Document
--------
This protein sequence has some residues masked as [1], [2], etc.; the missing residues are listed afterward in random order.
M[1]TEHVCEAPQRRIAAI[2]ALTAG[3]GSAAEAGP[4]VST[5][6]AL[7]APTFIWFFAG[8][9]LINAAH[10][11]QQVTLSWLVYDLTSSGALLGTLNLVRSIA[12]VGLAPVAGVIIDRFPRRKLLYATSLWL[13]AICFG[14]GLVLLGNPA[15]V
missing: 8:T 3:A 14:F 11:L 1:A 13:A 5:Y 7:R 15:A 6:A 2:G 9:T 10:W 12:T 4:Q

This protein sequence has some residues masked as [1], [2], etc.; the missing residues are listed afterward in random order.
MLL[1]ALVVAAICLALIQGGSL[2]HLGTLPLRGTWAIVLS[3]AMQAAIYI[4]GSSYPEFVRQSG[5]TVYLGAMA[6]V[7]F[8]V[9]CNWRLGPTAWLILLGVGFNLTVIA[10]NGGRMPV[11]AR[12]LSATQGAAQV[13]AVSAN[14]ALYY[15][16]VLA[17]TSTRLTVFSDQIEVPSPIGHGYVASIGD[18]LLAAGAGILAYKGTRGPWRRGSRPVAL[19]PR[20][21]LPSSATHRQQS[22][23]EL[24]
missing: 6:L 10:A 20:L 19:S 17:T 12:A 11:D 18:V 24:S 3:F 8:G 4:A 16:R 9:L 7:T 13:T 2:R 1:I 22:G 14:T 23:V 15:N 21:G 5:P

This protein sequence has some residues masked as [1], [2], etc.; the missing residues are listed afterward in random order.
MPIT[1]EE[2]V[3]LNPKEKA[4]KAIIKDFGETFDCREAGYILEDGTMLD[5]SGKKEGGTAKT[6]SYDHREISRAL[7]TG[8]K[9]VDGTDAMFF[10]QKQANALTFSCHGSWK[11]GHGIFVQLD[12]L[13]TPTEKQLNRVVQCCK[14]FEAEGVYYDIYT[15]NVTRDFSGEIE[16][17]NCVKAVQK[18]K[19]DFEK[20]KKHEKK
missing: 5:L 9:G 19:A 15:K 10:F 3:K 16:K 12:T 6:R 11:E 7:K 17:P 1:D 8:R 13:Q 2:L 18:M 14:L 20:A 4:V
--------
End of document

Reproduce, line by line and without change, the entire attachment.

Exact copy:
This protein sequence has some residues masked as [1], [2], etc.; the missing residues are listed afterward in random order.
M[1]TEHVCEAPQRRIAAI[2]ALTAG[3]GSAAEAGP[4]VST[5][6]AL[7]APTFIWFFAG[8][9]LINAAH[10][11]QQVTLSWLVYDLTSSGALLGTLNLVRSIA[12]VGLAPVAGVIIDRFPRRKLLYATSLWL[13]AICFG[14]GLVLLGNPA[15]V
missing: 8:T 3:A 14:F 11:L 1:A 13:A 5:Y 7:R 15:A 6:A 2:G 9:T 10:W 12:T 4:Q

This protein sequence has some residues masked as [1], [2], etc.; the missing residues are listed afterward in random order.
MLL[1]ALVVAAICLALIQGGSL[2]HLGTLPLRGTWAIVLS[3]AMQAAIYI[4]GSSYPEFVRQSG[5]TVYLGAMA[6]V[7]F[8]V[9]CNWRLGPTAWLILLGVGFNLTVIA[10]NGGRMPV[11]AR[12]LSATQGAAQV[13]AVSAN[14]ALYY[15][16]VLA[17]TSTRLTVFSDQIEVPSPIGHGYVASIGD[18]LLAAGAGILAYKGTRGPWRRGSRPVAL[19]PR[20][21]LPSSATHRQQS[22][23]EL[24]
missing: 6:L 10:A 20:L 19:S 17:T 12:A 11:D 18:V 24:S 3:F 8:G 4:A 16:R 9:L 7:T 13:T 2:R 1:I 22:G 14:T 23:V 15:N 21:G 5:P

This protein sequence has some residues masked as [1], [2], etc.; the missing residues are listed afterward in random order.
MPIT[1]EE[2]V[3]LNPKEKA[4]KAIIKDFGETFDCREAGYILEDGTMLD[5]SGKKEGGTAKT[6]SYDHREISRAL[7]TG[8]K[9]VDGTDAMFF[10]QKQANALTFSCHGSWK[11]GHGIFVQLD[12]L[13]TPTEKQLNRVVQCCK[14]FEAEGVYYDIYT[15]NVTRDFSGEIE[16][17]NCVKAVQK[18]K[19]DFEK[20]KKHEKK
missing: 5:L 9:G 19:A 15:K 10:F 3:K 16:K 12:T 6:R 11:E 7:K 17:P 1:D 8:R 13:Q 2:L 18:M 14:L 20:A 4:V